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Have you ever tried using a wool mat as your base for needle felting your wool animal sculptures? ….Hmm felting wool on wool? Surely that can’t work?
Well I can tell you that surprisingly it does work and really quite well. For the past month I have been using the Earth Mat by the Makerss and I can honestly say that I don’t think I will go back to using a foam pad! As much as my foam pad has been my old faithful ‘go to’ felting base for so long, I am really loving the new wonderful experience of this new wool mat!
There are many kinds of felting bases out there such as rice bags, foams, brushes, wool pads and more, but what you end up using really is down to personal preference and what you get used to and comfortable with.
Over the years I have tried a few different bases includingmaking my own rice bagbut I just kept going back to my foam. I found the brushes too small for the sculptures I make, the rice pads work well but I needed something more lightweight for when I am on the move and a piece of foam just did the job! But what about those annoying bits of foam you get in your wool? Yes they often frustrate me! And what about the impact to the environment when I need to get rid of an old foam pad? ..hmm not so great!!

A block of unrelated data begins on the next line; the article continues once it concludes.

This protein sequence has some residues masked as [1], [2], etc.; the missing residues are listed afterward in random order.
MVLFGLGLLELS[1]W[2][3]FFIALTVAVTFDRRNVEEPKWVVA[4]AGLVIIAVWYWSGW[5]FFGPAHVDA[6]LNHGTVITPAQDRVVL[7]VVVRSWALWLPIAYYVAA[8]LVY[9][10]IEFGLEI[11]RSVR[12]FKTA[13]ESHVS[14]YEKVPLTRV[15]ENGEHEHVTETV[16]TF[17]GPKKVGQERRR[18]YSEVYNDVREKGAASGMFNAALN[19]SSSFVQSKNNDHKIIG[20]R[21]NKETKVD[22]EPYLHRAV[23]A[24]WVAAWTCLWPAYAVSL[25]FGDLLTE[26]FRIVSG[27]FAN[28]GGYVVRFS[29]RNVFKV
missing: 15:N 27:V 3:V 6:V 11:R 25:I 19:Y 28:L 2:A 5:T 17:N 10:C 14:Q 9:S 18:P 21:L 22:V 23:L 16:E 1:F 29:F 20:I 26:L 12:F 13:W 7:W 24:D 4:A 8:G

So let me tell you more about this new kid on the block, the Earth Mat (full name ‘Earth Friendly Felting Mat’) which solves these issues straight away and is a joy to use.
As I have been so accustomed to my foam pad and it is the usual base that people buy, I will be reviewing the Earth Mat and comparing it to my old blue foam pad. Please note that these are my opinions and you may have a different experience but I would definitely encourage you to try the Earth Mat for yourself. I am not affiliated in any way with the Earth Mat or receiving any gains from it I just thought I would blog about it 🙂
My Felting Experience
I have a firm Earth Mat as the base and a softer one on top (as suggested by the Makerss). The idea is to replace the softer one or add another soft one on top as it wears down. Both are large (A4 size) and each one is 10mm thick.
They came with easy to follow instructions with pictures and tips for how to get the best use out of them.
Felting on a wool mat felt a bit strange at first, because I was so used to a foam pad. A foam pad is one thick base but with the Earth Mats there are two mats together (the firm and the soft). It is recommended to use two like this but you can just use one mat or two or even more if you prefer.